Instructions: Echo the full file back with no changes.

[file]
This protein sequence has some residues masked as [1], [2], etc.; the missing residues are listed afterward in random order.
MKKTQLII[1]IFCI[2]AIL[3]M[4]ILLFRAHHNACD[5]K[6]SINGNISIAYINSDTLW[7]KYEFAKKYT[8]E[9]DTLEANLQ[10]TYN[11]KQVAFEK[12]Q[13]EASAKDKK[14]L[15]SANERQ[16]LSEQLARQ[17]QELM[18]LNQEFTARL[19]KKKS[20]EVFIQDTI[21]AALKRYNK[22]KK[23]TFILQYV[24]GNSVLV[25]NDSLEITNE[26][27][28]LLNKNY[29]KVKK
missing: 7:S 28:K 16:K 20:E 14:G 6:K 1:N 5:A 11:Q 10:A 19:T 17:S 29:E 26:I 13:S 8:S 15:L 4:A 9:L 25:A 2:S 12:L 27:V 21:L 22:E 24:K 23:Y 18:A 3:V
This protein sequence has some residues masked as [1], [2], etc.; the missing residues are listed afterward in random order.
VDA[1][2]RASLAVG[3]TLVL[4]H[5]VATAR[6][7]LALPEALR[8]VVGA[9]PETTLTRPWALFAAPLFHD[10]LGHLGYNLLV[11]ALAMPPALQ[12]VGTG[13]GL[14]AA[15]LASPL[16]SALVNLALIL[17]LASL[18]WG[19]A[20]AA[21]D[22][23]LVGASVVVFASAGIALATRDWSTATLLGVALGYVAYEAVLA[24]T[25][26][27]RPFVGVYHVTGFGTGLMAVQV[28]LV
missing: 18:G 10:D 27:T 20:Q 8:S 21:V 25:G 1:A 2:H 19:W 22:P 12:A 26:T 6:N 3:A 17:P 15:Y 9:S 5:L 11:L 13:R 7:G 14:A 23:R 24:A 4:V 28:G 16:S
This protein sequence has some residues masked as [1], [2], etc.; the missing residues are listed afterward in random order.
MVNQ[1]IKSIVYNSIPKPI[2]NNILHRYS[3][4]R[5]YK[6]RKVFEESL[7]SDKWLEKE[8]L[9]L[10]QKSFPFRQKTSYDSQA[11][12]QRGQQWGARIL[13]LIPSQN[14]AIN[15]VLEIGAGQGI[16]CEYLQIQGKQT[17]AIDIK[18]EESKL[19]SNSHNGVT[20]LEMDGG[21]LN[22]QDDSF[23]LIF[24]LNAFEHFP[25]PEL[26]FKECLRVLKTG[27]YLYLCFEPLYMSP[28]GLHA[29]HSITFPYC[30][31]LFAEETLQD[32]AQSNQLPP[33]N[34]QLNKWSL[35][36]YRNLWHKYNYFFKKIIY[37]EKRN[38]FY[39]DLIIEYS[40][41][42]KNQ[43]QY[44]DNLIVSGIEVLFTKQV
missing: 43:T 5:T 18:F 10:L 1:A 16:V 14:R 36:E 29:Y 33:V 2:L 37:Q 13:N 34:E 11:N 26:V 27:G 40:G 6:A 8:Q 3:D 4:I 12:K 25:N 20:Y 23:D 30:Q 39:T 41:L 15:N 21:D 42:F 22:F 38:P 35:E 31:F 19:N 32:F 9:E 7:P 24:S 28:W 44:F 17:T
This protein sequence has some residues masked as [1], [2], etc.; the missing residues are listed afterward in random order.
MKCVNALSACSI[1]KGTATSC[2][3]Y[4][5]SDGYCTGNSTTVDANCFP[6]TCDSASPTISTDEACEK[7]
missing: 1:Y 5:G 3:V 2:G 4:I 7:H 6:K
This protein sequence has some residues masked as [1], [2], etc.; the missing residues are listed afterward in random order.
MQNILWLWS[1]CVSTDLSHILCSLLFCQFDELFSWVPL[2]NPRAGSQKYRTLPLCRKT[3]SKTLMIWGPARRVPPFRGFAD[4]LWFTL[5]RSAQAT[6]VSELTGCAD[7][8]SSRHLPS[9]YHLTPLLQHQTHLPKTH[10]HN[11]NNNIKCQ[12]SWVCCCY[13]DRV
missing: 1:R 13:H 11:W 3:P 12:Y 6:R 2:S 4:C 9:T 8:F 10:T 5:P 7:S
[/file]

This protein sequence has some residues masked as [1], [2], etc.; the missing residues are listed afterward in random order.
MKKTQLII[1]IFCI[2]AIL[3]M[4]ILLFRAHHNACD[5]K[6]SINGNISIAYINSDTLW[7]KYEFAKKYT[8]E[9]DTLEANLQ[10]TYN[11]KQVAFEK[12]Q[13]EASAKDKK[14]L[15]SANERQ[16]LSEQLARQ[17]QELM[18]LNQEFTARL[19]KKKS[20]EVFIQDTI[21]AALKRYNK[22]KK[23]TFILQYV[24]GNSVLV[25]NDSLEITNE[26][27][28]LLNKNY[29]KVKK
missing: 7:S 28:K 16:K 20:E 14:G 6:K 1:N 5:A 11:Q 10:A 19:T 17:S 29:E 26:I 13:S 8:S 15:L 4:A 9:L 25:A 2:S 12:L 27:V 21:L 22:E 24:K 23:Y 18:A 3:V
This protein sequence has some residues masked as [1], [2], etc.; the missing residues are listed afterward in random order.
VDA[1][2]RASLAVG[3]TLVL[4]H[5]VATAR[6][7]LALPEALR[8]VVGA[9]PETTLTRPWALFAAPLFHD[10]LGHLGYNLLV[11]ALAMPPALQ[12]VGTG[13]GL[14]AA[15]LASPL[16]SALVNLALIL[17]LASL[18]WG[19]A[20]AA[21]D[22][23]LVGASVVVFASAGIALATRDWSTATLLGVALGYVAYEAVLA[24]T[25][26][27]RPFVGVYHVTGFGTGLMAVQV[28]LV
missing: 18:G 10:D 27:T 20:Q 8:S 21:V 25:G 1:A 2:H 19:W 22:P 12:A 26:T 6:N 3:A 17:P 15:Y 9:S 5:L 11:L 13:R 7:G 14:A 23:R 24:A 4:V 28:G 16:S
This protein sequence has some residues masked as [1], [2], etc.; the missing residues are listed afterward in random order.
MVNQ[1]IKSIVYNSIPKPI[2]NNILHRYS[3][4]R[5]YK[6]RKVFEESL[7]SDKWLEKE[8]L[9]L[10]QKSFPFRQKTSYDSQA[11][12]QRGQQWGARIL[13]LIPSQN[14]AIN[15]VLEIGAGQGI[16]CEYLQIQGKQT[17]AIDIK[18]EESKL[19]SNSHNGVT[20]LEMDGG[21]LN[22]QDDSF[23]LIF[24]LNAFEHFP[25]PEL[26]FKECLRVLKTG[27]YLYLCFEPLYMSP[28]GLHA[29]HSITFPYC[30][31]LFAEETLQD[32]AQSNQLPP[33]N[34]QLNKWSL[35][36]YRNLWHKYNYFFKKIIY[37]EKRN[38]FY[39]DLIIEYS[40][41][42]KNQ[43]QY[44]DNLIVSGIEVLFTKQV
missing: 43:T 5:T 18:F 10:L 1:A 16:V 14:R 36:E 29:Y 33:V 2:L 37:Q 13:N 34:E 11:N 26:V 27:G 40:G 6:A 8:Q 3:D 4:I 12:K 25:N 20:Y 23:D 30:Q 39:T 41:L 15:N 21:D 42:F 22:F 38:P 35:E 31:F 19:N 32:F 9:E 7:P 24:S 28:W 44:F 17:T
This protein sequence has some residues masked as [1], [2], etc.; the missing residues are listed afterward in random order.
MKCVNALSACSI[1]KGTATSC[2][3]Y[4][5]SDGYCTGNSTTVDANCFP[6]TCDSASPTISTDEACEK[7]
missing: 1:Y 5:G 3:V 2:G 4:I 7:H 6:K
This protein sequence has some residues masked as [1], [2], etc.; the missing residues are listed afterward in random order.
MQNILWLWS[1]CVSTDLSHILCSLLFCQFDELFSWVPL[2]NPRAGSQKYRTLPLCRKT[3]SKTLMIWGPARRVPPFRGFAD[4]LWFTL[5]RSAQAT[6]VSELTGCAD[7][8]SSRHLPS[9]YHLTPLLQHQTHLPKTH[10]HN[11]NNNIKCQ[12]SWVCCCY[13]DRV
missing: 1:R 13:H 11:W 3:P 12:Y 6:R 2:S 4:C 9:T 8:F 10:T 5:P 7:S